Foundation Plan To Be Accepted, Budget Suggests
Washington--Even before President Reagan announces his decision on the future of the Education Department--a decision expected to be included in the Presidential State-of-the-Union Message this week--the Office of Management and Budget (omb) is functioning as if the department already has been replaced by a foundation.
Officials of the federal budget office, who are in the final stages of preparing Mr. Reagan's proposed fiscal 1983 budget, have removed references to the "Education Department" from the computer printouts and galley proofs of budget documents, Education Week learned last week.
Instead, education programs are listed as part of the "Foundation for Education Assistance." Even the budget "clearance" numbers assigned to each education program are said to be changed to reflect the change in status from Cabinet-level agency to a small foundation.
''They are converting everything,'' said one source, who asked not to be identified.
Other sources said the omb action indicated that the President was likely to discuss during Tuesday's speech his approval of the foundation--which was originally proposed last August by Secretary of Education Terrel H. Bell.
In addition, Mr. Reagan was said to be considering a plan under which the states would assume full responsibility for certain education, transportation, and welfare programs, while the federal government, in exchange, would take full responsibility for certain social programs now partially carried out by the states.
The plan, which late last week was only beginning to take shape, was said to involve a complex financial arrangement whereby the states would assume financial responsibility for the $4-billion federal share of the Aid to Families with Dependent Children (afdc) program, $4 billion in transportation programs, and $1 billion in education programs.
In exchange, the federal government would assume total responsibility for Medicaid payments for the elderly and Supplemental Security Income payments for the disabled and the elderly.
It was unclear at midweek which education programs might be included in such a proposal. Sources said that if the President approves the plan, vocational education is the most likely to be included.
Also included in the proposal would be an increase in certain federal excise taxes, such as those for tobacco, alcohol, and cigarettes. Part of the income from the increase would go to lessen the growing federal deficit. The rest would be passed on to the states.
The controversial proposal, if accepted by the President, would represent the second step in the program of "new federalism" that Mr. Reagan outlined during the 1980 election campaign.
The first step involved block grants, which transferred responsibility for federal programs to the states, but added no new revenue sources.
The plan being considered last week represents a more radical realignment of authority between the state and federal governments, sources said.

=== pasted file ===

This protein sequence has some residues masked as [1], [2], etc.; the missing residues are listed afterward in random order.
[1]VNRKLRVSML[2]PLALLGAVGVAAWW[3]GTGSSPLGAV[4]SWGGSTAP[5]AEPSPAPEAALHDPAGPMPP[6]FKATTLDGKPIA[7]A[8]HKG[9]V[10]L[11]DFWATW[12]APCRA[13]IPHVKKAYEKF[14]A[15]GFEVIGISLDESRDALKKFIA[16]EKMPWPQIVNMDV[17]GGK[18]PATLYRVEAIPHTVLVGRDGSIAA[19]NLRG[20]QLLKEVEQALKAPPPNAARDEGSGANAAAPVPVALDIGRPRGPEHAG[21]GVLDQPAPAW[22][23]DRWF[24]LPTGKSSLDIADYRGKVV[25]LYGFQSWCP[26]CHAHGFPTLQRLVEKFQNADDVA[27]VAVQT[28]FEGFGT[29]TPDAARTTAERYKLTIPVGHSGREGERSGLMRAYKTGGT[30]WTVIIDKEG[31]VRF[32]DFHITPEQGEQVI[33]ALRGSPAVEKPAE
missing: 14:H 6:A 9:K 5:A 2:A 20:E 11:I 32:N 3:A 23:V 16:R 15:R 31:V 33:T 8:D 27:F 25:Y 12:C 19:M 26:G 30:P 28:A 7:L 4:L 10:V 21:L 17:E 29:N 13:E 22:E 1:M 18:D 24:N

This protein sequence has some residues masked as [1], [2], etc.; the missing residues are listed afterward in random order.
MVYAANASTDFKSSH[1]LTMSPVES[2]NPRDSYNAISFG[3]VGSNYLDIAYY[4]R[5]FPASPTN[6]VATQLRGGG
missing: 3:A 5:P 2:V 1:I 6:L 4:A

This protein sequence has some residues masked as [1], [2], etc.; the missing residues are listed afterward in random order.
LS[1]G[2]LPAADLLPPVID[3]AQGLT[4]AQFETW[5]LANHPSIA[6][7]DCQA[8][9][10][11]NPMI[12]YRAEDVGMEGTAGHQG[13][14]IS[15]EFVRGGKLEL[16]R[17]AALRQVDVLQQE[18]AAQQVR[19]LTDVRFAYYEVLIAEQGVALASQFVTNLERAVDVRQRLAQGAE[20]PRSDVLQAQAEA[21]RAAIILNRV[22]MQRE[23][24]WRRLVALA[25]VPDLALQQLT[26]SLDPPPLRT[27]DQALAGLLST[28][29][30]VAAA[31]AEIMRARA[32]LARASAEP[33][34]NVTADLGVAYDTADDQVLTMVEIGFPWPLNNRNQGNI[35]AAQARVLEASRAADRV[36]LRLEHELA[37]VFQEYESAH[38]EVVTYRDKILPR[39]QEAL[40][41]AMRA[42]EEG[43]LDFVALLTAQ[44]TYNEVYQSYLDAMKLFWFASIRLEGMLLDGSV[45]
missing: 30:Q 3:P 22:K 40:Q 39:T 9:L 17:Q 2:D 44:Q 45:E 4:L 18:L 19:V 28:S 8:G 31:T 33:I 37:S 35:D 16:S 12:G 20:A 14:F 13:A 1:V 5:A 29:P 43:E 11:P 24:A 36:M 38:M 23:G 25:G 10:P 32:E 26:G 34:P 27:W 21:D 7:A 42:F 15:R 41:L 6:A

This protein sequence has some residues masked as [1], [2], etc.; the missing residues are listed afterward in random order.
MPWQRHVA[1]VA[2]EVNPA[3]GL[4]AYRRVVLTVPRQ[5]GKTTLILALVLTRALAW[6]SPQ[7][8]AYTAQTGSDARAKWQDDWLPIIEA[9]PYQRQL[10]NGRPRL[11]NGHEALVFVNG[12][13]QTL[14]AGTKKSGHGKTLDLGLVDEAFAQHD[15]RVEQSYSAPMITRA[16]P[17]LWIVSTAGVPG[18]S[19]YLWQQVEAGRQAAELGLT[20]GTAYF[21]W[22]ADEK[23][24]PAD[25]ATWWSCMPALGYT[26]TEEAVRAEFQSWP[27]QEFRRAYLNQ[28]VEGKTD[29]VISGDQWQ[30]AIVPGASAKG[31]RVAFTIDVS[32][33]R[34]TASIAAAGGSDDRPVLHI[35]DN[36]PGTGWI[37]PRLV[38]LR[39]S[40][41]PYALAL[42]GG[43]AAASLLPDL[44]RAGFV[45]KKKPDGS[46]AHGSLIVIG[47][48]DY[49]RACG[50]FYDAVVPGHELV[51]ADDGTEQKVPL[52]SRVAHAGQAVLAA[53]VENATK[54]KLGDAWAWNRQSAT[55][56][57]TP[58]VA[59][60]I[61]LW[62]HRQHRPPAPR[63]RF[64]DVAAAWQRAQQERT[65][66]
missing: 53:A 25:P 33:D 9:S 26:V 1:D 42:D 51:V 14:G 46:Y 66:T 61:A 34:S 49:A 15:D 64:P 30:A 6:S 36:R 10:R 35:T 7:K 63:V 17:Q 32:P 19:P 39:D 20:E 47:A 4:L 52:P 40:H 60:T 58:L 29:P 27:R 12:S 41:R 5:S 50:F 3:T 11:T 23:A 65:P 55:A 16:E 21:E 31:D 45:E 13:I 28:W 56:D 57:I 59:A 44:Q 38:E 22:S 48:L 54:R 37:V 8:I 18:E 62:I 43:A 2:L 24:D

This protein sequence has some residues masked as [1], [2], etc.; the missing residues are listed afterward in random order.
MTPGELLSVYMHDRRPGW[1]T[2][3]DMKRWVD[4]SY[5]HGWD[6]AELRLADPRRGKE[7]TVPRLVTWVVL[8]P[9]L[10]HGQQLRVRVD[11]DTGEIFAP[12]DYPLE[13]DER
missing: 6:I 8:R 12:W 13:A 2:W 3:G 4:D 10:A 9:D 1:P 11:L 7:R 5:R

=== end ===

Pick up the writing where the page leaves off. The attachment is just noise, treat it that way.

That proposal is one of several blueprints for "new federalism" that have been analyzed, at the request of the Reagan Administration, this year by the Advisory Commission on Intergovermental Relations, an independent federal commission.
The commission, in a report last month, described the new nomenclature for the revenue-sharing and program-exchange process.
The program-for-program swap is known as "program tradeoffs." The revenue-raising aspect of the plan is called "tax turnbacks." And programs that are spun off from the federal government to the states are said to "devolve."
Mr. Reagan discussed his rationale for such a plan in a published press interview last November. "My dream is that the block grants are only a means to an end ... The [federal] government....which has preempted over the years so much of the tax-revenue potential in this country, [should] turn back tax sources so that the tax source itself goes to [the states]."
Mr. Reagan also mentioned his reasons for including education programs in the plan.
"We built the greatest school system the world has ever seen ... at the local school district level... And then the federal government got into the school business through ... money. But in return for the help, they wanted to also regulate and have interfered to a large extent," he said.
The idea for revenue-sharing to fund education programs originated with former U.S. Senator Norris Cotton, a New Hampshire Republican who objected during the early 1960's to President Lyndon B. Johnson's plans to expand the federal role in education, Mr. Reagan said.
'Sin Tax' Opposed
The Senator "looked at the amount of money that was suggested--and the federal government was protesting that it meant no interference, just wanted to help by giving money--and he said, 'Well, if that's really true, why don't we turn the tobacco tax over to the states and the only restriction is that it be used for education?"'
Mr. Reagan said the Senator was defeated by colleagues who argued that "it wouldn't be right to educate our children with a sin tax."
"So the federal government got its foot in the door and went on from there. That's all we want to stop or change," he added.